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Inside Intel's Core i7 Processor, Nehalem

Soulskill posted more than 5 years ago | from the upgrades dept.

Intel 146

MojoKid writes "Intel's next-generation CPU microarchitecture, which was recently given the official processor family name of 'Core i7,' was one of the big topics of discussion at IDF. Intel claims that Nehalem represents its biggest platform architecture change to date. This might be true, but it is not a from-the-ground-up, completely new architecture either. Intel representatives disclosed that Nehalem 'shares a significant portion of the P6 gene pool,' does not include many new instructions, and has approximately the same length pipeline as Penryn. Nehalem is built upon Penryn, but with significant architectural changes (full webcast) to improve performance and power efficiency. Nehalem also brings Hyper-Threading back to Intel processors, and while Hyper-Threading has been criticized in the past as being energy inefficient, Intel claims their current iteration of Hyper-Threading on Nehalem is much better in that regard." Update: 8/23 00:35 by SS: Reader Spatial points out Anandtech's analysis of Nehalem.

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146 comments

First Post (-1)

Anonymous Coward | more than 5 years ago | (#24713935)

First Post

Re:First Post (-1, Offtopic)

Anonymous Coward | more than 5 years ago | (#24713955)

Gratz on being the first loser.

Re:First Post (1, Interesting)

Anonymous Coward | more than 5 years ago | (#24714917)

What's with the Hebrew? [72.14.205.104] Nehalem? Are these the chips Mossad uses to accelerate the backdoor access to the Israeli-coded crypto cyphers? :-)

Re:First Post (1)

gnasher719 (869701) | more than 5 years ago | (#24717747)

What's with the Hebrew? Nehalem? Are these the chips Mossad uses to accelerate the backdoor access to the Israeli-coded crypto cyphers? :-)

Nehalem is a small town in Oregon, USA.

yeah, yeah, yeah.. they said this the last time.. (4, Insightful)

Anonymous Coward | more than 5 years ago | (#24713979)

The problem with hyperthreading is that it fails to deal with the fundamental problem of memory bandwidth and latency in the x86 architecture. It's true, some apps will see a 20% or better improvement in performance, but most won't see anything more than a marginal increase.

Still, if one can safely enable hyperthreading without slowing down your system, unlike the last time we went through this, we should consider it a success. Hopefully, Quickpath will provide the needed memory improvements.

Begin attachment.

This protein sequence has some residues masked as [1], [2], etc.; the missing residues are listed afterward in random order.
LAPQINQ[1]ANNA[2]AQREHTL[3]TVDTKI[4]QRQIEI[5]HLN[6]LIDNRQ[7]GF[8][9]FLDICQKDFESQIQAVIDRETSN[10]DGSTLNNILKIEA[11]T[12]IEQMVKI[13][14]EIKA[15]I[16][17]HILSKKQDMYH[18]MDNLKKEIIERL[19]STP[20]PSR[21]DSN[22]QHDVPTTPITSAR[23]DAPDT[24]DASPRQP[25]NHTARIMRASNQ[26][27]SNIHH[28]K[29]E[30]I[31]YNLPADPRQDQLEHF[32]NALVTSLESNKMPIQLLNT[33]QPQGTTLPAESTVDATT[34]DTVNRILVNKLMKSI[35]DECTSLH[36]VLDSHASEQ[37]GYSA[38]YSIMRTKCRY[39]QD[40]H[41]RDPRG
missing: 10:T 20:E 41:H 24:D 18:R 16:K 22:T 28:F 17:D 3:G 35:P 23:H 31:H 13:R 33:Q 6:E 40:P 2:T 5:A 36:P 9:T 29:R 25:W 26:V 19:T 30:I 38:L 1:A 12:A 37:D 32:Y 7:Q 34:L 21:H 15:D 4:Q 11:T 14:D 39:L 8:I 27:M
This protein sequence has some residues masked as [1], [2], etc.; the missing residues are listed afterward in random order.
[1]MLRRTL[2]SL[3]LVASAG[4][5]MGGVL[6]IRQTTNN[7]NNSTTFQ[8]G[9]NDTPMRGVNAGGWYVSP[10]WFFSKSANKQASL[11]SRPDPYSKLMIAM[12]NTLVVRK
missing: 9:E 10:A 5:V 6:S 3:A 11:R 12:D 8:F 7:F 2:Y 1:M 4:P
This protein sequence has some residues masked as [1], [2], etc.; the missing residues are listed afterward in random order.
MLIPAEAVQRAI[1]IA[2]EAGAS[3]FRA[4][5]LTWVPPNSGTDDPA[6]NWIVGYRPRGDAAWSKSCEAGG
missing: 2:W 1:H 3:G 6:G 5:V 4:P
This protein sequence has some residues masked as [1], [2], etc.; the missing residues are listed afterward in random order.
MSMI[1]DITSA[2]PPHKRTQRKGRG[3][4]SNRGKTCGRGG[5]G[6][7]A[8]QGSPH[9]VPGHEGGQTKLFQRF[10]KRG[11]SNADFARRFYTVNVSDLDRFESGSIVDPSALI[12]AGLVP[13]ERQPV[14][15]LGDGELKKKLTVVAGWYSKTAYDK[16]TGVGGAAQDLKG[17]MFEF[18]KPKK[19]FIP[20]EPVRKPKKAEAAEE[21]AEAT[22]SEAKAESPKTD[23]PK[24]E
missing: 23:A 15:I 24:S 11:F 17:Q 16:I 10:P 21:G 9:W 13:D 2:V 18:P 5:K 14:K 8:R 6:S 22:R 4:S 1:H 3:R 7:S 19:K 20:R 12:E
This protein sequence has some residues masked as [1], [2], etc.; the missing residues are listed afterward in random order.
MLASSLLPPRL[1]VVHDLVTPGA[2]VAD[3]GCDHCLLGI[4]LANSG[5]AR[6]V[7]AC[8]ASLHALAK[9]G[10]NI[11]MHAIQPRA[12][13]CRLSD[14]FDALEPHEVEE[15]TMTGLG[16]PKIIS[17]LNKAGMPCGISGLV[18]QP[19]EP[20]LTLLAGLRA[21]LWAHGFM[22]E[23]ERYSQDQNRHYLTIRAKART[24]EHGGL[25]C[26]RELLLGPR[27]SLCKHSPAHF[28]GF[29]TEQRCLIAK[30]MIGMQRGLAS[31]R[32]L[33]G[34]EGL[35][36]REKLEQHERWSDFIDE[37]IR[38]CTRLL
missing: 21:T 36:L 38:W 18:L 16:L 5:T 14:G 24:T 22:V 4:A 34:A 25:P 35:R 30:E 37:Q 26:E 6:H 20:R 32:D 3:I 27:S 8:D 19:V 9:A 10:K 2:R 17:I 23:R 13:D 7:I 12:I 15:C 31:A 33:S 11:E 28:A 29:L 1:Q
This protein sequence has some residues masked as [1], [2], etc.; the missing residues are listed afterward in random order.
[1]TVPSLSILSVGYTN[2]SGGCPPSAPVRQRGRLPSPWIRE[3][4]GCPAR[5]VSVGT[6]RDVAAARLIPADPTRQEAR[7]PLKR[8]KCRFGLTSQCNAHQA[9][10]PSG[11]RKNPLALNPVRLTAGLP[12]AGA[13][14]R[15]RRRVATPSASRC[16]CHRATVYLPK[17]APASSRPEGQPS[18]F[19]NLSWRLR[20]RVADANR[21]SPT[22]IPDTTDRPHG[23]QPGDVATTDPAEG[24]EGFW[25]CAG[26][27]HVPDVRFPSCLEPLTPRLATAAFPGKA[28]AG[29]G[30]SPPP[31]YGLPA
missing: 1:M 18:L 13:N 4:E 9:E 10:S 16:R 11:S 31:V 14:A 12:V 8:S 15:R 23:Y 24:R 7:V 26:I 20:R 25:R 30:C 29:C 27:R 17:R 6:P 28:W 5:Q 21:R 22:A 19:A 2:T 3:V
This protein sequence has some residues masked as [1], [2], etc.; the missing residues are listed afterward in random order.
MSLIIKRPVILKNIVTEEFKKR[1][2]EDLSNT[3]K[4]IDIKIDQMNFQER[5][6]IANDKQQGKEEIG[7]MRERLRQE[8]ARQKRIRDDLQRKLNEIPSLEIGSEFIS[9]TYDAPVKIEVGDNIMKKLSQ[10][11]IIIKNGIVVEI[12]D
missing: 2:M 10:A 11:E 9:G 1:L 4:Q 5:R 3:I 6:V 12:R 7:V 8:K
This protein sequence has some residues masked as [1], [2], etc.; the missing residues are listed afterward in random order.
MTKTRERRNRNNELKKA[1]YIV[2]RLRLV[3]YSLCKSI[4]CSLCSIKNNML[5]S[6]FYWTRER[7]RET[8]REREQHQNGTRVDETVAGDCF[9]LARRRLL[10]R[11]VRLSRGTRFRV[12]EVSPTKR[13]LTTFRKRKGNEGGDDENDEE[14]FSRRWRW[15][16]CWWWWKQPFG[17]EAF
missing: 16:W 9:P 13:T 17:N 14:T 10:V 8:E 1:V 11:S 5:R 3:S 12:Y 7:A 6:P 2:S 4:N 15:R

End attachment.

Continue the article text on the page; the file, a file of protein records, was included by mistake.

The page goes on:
I for one... (1, Insightful)

Anonymous Coward | more than 5 years ago | (#24714141)

I for one welcome the death of FSB and all that, but yet again it means a new motherboard, a new CPU socket and all that (DDR3 too). Better save up!

Re:I for one... (0)

turgid (580780) | more than 5 years ago | (#24717069)

I for one welcome the death of FSB and all that, but yet again it means a new motherboard, a new CPU socket and all that

I did that a couple of years back. I've gone from a single core Athlon 64 at 2.0GHz to a dual core at 2.6GHz and I'll be going quad core in a month or two, all with the same motherboard and RAM (and everything else). OK I might buy some faster RAM, but in theory I could still use the old stuff.

Hypertransport came out in 2003. It's 2008 and intel has only just got its competitor out.

If intel has got the hyperthreading right though (SMT, like Sun Niagara this time, not Pentium IV) that will be quite a performance advantage since it will help to hide memory latency.

Re:yeah, yeah, yeah.. they said this the last time (0, Offtopic)

negRo_slim (636783) | more than 5 years ago | (#24714463)

Still, if one can safely enable hyperthreading without slowing down your system, unlike the last time we went through this, we should consider it a success.

Aye, I remember the joys of the first HT tick back when tom's hardware was a less cluster fuck of a webpage. I do remember intel saying that although it wouldn't be found on later chips they did in fact plan on using the technology in one for or another eventually.

Re:yeah, yeah, yeah.. they said this the last time (1)

Jorophose (1062218) | more than 5 years ago | (#24714811)